When Ummy Amin arrived in New Zealand six years ago from Somalia, she was subject to the usual taunts and ridicules that many refugees experience in their life’s journey.
But thanks to the encouragement that she received from many of her teachers at the Victoria University and more importantly, the Wellington based Multicultural Learning and Support Services Centre (McLass), she is today a double major in Education and Sociology.
She was justifiably proud of her achievements at a gathering of Victoria University students in the Capital last month.
Ummy attributed her scholastic success to the coaching, understanding and goodwill extended by the McLass staff, especially ESOL (English for Speakers of Other Languages) Specialist Judi McCallum.
The young refugee met her soon after leaving Wellington High School.
“It was a critical juncture in my life. Ms McCallum tested my knowledge of English and suggested that I should enrol at the English Proficiency and Foundation Studies Programme of Victoria University as the first step towards obtaining a graduate degree,” she said.
The eight-month programme, aiming to provide students English language, academic and research skills prepared her to pursue higher education.
“It was amazing but hard. Many students drop out of the programme but I would encourage everyone to meet the challenge and move ahead,” Ummy said.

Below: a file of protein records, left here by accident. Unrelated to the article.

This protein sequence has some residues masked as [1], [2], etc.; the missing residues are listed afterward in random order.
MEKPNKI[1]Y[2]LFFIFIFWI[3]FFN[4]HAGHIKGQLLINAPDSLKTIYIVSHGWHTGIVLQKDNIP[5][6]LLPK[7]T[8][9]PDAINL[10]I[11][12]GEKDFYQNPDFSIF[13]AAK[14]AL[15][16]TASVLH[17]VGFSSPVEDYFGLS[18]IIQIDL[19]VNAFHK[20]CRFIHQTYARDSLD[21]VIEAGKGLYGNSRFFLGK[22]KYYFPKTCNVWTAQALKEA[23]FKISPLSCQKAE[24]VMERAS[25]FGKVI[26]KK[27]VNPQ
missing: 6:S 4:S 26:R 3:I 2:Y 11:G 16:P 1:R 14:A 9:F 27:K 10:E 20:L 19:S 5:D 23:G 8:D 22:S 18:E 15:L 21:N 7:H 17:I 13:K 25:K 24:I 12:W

She said the University was an eye-opener.
“There is no one to babysit. You are given assignments and it is up to you to complete them. Sometimes the situation can be daunting because you are on your own, with no support from your own community,” she said.
Ummy said the foundation course was useful and that she was confident of handling assignments at the University.
“I knew where to source information, how to conduct research and the difference between a report and an essay.
Ummy hopes that she has set an example for other girls in the Somali community.
“I’m passionate about girls getting educated. I am happy to see a lot of them going to the University, because they do not get any emotional encouragement from their community, where boys are treated on priority.”
Ummy said University education has taught her the art of listening with extended limits of tolerance, something that was not prevalent in her native country.
She hopes to become an ESOL specialist and build a bridge between refugees and the system.
“There is a gap and a misunderstanding. My dream is to see refugees settle in this society and take ownership of what is around them. They should not live as guests but as members of the society and contribute to the progress of the country. They should treat New Zealand as their home,” Ummy said.
Source: McLass Newsletter